Three Films from SXSW 2018 You Shouldn’t Miss

How did this year’s SXSW Film Festival stack up against last year’s exceptional slate of films which included the likes of Baby Driver and The Big Sick? In a way, this year continues the growing trend of horror becoming a formidable playing field for accomplished actors and filmmakers. Horror is no longer what it used to be, it is no longer beholden to the shackles of campiness and cheesy dialogue and is now entering a fresh, artisianal stage where the budget is low and the creativity is high. It’s no wonder why some of Hollywood’s elite have joined the fray like Jennifer Lawrence, Helen Mirren, and Emily Blunt. Here are  some the best films we had the pleasure of watching at SXSW 2018.

Thunder Road

Director, Writer and star of Thunder Road, Jim Cummings, took the stage before the film screened and told everyone in attendance that it’s okay to laugh, cry, and have fun. The movie, tonally, can be off-putting at times as it goes from an epic, drawn-out opening sequence that balances physical comedy and drama to a tragic depiction of a mid-30s cop trying to piece his life together after some painfully regretful decisions. The cop in question is Officer Jim Arnaud, a sort of psychologically triggered, bipolar basket case. In the jaw-dropping 10-minute opening scene, he delivers a eulogy at his mother’s funeral that borders on absolute absurdity. Yet it’s funny and I’m not sure whether or not it was meant to be funny. He tries very much to play Thunder Road by Bruce Springsteen on his daughter’s little pink toy radio as a tribute to his mother but it wouldn’t work and so he feels compelled to dance and recite it out.

It reminded me of that scene in Napoleon Dynamite where he dances on stage at the talent show but without the music and the same amount of dead, awkward silence. The whole movie lives on this dynamic shifting tone and it makes for a compelling viewing. Jim Cummings is excellent in the role and one might say his mustache worked twice as hard. Perhaps the biggest irony of the film is that you never actually hear Bruce Springsteen’s Thunder Road and it makes me laugh every time I think about why you never get to hear it.

Unfriended 2: Dark Web

2014’s Unfriended was a decent surprise. It was very Blumhousian as the entire film took place on a Skype screen. While Unfriended dealt with some supernatural elements more akin to something like Paranormal Activity, Unfriended 2: Dark Web deals with the dangerous underbelly of the internet where assassins, child pornography and other shady services are rendered. It’s a good reminder to never set foot on the Deep Web or Dark Web.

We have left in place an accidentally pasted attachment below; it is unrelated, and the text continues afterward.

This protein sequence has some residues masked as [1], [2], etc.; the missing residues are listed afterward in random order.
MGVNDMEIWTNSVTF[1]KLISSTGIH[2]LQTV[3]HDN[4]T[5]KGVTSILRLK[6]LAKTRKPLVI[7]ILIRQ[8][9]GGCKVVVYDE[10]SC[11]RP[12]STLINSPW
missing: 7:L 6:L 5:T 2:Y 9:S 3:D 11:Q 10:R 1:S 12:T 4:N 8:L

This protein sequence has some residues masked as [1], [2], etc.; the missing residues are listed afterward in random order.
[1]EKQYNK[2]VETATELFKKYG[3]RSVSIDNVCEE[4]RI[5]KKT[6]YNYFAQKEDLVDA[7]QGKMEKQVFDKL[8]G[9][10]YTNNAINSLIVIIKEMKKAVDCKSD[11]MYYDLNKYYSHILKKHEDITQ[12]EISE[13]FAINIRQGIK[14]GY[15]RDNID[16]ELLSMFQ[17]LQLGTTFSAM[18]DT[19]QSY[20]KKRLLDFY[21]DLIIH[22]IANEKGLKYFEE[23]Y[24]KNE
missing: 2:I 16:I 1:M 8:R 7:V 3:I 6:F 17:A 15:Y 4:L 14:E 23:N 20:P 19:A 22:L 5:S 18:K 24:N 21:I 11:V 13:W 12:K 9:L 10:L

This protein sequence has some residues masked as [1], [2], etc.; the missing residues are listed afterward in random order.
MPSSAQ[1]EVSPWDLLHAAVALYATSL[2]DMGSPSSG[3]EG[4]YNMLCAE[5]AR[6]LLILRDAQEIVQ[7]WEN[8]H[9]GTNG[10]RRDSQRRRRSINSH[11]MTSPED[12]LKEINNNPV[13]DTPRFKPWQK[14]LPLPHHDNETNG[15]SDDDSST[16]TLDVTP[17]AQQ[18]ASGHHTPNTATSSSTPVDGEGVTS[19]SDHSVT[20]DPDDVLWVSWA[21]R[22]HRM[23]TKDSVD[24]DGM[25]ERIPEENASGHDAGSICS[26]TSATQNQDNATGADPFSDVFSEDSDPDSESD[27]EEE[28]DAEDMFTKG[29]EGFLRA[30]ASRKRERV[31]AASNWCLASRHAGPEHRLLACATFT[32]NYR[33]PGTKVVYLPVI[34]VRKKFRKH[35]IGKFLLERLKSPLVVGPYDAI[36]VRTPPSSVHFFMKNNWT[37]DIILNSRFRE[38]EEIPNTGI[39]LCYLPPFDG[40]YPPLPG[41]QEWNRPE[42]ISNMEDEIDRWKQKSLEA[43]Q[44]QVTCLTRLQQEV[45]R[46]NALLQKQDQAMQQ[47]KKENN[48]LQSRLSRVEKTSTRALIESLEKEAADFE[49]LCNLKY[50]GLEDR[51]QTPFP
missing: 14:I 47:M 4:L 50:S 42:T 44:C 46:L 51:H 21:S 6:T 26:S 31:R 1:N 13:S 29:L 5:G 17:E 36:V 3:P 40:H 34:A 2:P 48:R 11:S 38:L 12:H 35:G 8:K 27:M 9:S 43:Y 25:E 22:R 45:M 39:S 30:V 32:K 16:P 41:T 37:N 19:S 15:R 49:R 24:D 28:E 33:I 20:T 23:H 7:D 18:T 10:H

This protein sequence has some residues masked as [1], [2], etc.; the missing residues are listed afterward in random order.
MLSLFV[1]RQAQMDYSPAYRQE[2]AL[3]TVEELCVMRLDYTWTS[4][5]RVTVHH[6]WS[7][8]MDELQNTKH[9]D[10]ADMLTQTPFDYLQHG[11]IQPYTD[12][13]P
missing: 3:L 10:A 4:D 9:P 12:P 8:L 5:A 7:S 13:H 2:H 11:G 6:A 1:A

In the film, our unlucky protagonist seemingly gets away with stealing a stranger’s laptop only to find out that the owner is a big player in the Dark Web. This of course endangers the lives of not only our protagonist but his friends who are with him at all times via Skype similarly to how the first Unfriended worked.

And boy does it work. Unfriended 2: Dark Web delivers a crippling feeling of paranoia and doesn’t let up. It’s a lean film, clocking in at about 90 minutes and while it doesn’t deliver the scares that the first one did, it makes up for it in other inventive, brutal ways. There’s a swatting incident in the film that eerily echoes a similar tragic, real-life swatting that occurred not too long ago and it’s a chilling, brutal scene.

Outside In

Jay Duplass convincingly plays an ex-con who tries to readjust to life. All while forming an intense bond with his former teacher, played by a sensational Edie Falco. One of the film’s biggest strengths is where it takes place. It’s the Pacific Northwest; it’s rainy, moody and perfectly encapsulates the vibe the film relishes in. Outside In is also a subdued, quiet film.

There’s no jaw-dropping revelation or shocking moments. It delivers some of it’s biggest scenes with smaller, understated moments such as the surprising bonding between Jay Duplass’ character and Edie Falco’s estranged teenage daughter. Their moments are sweet and effective without making it weird or inappropriate. Jay Duplass and Edie Falco crackle on the screen together and deliver some of the best performances we got to see at SXSW.

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